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Monday, December 21, 2009

Role of Women


I am afraid this post will (if ever) only be read by women readers. And this is a pity. In fact, I wonder why for so many centuries men could have wished to have a wife at their side which was hardly more than their slave, instead of choosing a friend with whom they could have shared thoughts, experiences, feelings, thus enhancing the meaning of life.
I guess that, in spite of many passages in various religious texts which hardly support such a negative role of women, one just thought of women as lower beings and hence thought that one 'needed' them in order to satisfy practical needs (such as reproduction), but that only men were fit as companions in one's spiritual and intellectual development. That's a pity, since one missed the chance to take advantage of the many women one had around oneself (mother, sisters, wife, daughters…).
Similarly, it is a pity that reflections on the role of women are mostly been undertaken by women alone and read by women alone, so that "gender studies" has become almost a "private club" for women intellectuals. I can't understand why men generally do not feel the challenge of re-thinking their relationships towards women.
(in the photo: the rape of the Sabine women, Florence.)

8 comments:

Sophist said...

Perhaps there is an answer in studying behavior of different primates.

Anyway, "gender studies" is not a fancy subject today, nor is it likely to be when its pupils behave so, hrm, amazonian. It becomes a political subject, i.e. the "the gender-struggle is a part of the class-struggle!" rhetoric. As a political subject it is far more likely to draw women than men, just as Icelandic philology is far more likely to draw Icelanders than foreigners.

Perhaps the university-programs see far more women enroll. That does not mean that "male intellectuals" do not contemplate the relationship between men and women, but in a descriptive and a prescriptive way.

P.S. One male reader.

elisa freschi said...

Thanks sophist for immediately invalidating my prejudice-biased view on male readers.
As for the behaviour of primates, I think it may be at best a precondition and does not fully explain (nor justify) ours. After all, we wear pijamas while sleeping and do many weird things primates would never dream about.
As for Icelandic philology, that's exactly the point: I would study Iceland-related subjects if I were in love with an Icelander (or had an Icelander as son/father/brother).

adiere said...

One more...
;-)

sujanasi said...

And what about Yajnavalkya speaking with Maitreyi and Gargi Vacaknavi?

elisa freschi said...

Thanks Adrian! And thank you, Sujanasi (without you I would have thought that only men had read the post). I am not an expert on Upaniṣads (hence I invite you to add your views, please). The dialogues you hint at seem, anyway, quite interesting. The relationship is not on the same level (the wives *question* Yājñavalkya, who is the only one who knows the truth). Moreover, one wonders whether dialogue was at that point thought as essential for a genuine philosophical undertaking (as I argued in a recent post, http://elisafreschi.blogspot.com/2009/12/do-we-have-to-co-work-in-order-to.html) or not. If the former, than Y's wives are genuinely part of his search. If on the other hand, wisdom is acquired through lonely meditation on the brahman, then they are less relevant. Whatever the case, Y is willing to speak overtly to them, thus showing that he considers them as worthy companions (even if at the present point on a lower level of spiritual development).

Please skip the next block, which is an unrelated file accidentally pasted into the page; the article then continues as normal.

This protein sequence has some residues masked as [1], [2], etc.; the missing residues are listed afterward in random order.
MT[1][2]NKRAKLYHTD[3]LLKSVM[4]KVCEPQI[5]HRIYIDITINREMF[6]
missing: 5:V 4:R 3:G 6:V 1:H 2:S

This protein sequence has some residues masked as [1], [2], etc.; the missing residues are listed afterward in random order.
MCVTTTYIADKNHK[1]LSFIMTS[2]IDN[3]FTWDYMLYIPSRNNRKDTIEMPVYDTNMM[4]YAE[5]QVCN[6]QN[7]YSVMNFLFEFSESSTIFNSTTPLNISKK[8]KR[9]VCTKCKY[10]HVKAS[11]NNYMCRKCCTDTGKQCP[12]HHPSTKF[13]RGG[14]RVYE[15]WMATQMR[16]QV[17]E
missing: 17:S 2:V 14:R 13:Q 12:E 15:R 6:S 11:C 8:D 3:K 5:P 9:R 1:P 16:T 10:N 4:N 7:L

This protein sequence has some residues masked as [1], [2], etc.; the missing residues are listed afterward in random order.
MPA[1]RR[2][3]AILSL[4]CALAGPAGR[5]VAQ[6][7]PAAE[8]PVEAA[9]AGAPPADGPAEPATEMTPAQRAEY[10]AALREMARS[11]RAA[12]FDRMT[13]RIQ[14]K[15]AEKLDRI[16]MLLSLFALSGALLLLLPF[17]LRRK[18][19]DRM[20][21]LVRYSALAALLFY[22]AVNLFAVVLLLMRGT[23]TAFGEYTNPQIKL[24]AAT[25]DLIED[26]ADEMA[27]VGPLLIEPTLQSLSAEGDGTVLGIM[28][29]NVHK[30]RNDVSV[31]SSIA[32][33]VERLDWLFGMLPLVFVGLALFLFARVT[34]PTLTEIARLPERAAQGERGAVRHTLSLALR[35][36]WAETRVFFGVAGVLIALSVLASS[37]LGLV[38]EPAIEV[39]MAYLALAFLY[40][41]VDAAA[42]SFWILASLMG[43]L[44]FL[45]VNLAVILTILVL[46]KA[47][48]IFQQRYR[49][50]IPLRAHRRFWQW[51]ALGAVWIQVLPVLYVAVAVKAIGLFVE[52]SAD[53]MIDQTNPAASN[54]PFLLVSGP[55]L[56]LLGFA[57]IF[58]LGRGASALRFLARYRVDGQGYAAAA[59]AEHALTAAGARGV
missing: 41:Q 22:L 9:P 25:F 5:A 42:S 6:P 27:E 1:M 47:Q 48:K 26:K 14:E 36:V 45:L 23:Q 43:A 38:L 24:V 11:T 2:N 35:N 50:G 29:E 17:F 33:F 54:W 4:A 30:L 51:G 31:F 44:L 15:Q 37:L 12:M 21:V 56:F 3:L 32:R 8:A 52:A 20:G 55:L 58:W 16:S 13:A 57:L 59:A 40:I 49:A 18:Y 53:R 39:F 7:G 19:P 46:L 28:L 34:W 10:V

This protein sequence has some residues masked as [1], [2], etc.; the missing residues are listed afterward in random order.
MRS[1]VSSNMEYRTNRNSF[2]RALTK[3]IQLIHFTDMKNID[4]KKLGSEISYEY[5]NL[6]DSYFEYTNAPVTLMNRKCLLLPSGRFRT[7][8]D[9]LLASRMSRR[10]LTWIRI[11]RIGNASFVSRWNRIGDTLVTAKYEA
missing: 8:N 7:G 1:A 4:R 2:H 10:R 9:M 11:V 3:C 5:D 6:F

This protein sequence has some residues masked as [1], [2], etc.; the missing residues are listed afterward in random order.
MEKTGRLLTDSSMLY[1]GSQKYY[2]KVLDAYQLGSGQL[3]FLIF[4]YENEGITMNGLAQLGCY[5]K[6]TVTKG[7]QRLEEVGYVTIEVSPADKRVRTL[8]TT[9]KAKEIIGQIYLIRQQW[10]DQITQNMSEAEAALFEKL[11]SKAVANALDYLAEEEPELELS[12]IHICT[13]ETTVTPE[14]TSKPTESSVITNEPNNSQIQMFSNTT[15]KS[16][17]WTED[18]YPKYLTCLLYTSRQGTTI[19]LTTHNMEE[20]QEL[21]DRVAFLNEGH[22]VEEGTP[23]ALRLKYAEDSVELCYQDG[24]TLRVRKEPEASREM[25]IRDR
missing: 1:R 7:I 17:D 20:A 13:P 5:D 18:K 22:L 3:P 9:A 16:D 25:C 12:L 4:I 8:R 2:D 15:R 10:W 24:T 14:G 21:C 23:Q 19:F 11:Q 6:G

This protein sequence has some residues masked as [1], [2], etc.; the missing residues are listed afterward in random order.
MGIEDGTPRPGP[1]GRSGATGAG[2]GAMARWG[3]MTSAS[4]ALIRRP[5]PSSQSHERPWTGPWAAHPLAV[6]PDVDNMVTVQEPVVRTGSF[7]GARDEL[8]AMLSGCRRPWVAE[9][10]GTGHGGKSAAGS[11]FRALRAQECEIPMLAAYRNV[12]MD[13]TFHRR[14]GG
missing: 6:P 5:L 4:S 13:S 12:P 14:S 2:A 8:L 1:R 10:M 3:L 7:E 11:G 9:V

sujanasi said...

Gargi Vacaknavi was not Y's wife. She was a wise woman, speaking to Y along with other wise men. But it was not a dialog in socratic sence. Y was shurely the wisest and for him a contest was just a means to express the own wisdom, probably acquired due to internalised (mental) rituals.
This shows however that some women in Ancient India were acknowledged to have enough intellect))

VS said...

Elisa, I have a slightly different view. For one, I wouldn't have expected such a generalization from you. People (men and women included) always look for a friend in their partner (at least this is what I feel).

The dominant person in human society always has a tendency to subjugate the weaker ones. This would include not only women but other weaker men. You would see where women become powerful because of their intellectual power, they tend to dominate over other women and men. I think it reflects more on our general social relationships than gender equations.

Unless we start treating other human beings as equals, we cannot expect gender equations to be fair.

elisa freschi said...

Dear VS,
1. you are right, I have been over-generalising. I appreciate the fact that you look for a friend in your partner and agree with that, but I would not say that this is the general rule. I would even dare to say that the opposite has been the rule for centuries (which does not mean that there have not been important exceptions).
2. yes, unequal relationships can also occur when a woman dominates over a man/a woman. The only difference lies in the fact that this latter case rarely entails a physical subjugation.
3. more in general, I agree with what seems to be your conclusion, that is, that a more equal society demands that we see other human beings as human beings. One could argue, however, that differences have to be taken into account. Which role does gender play?

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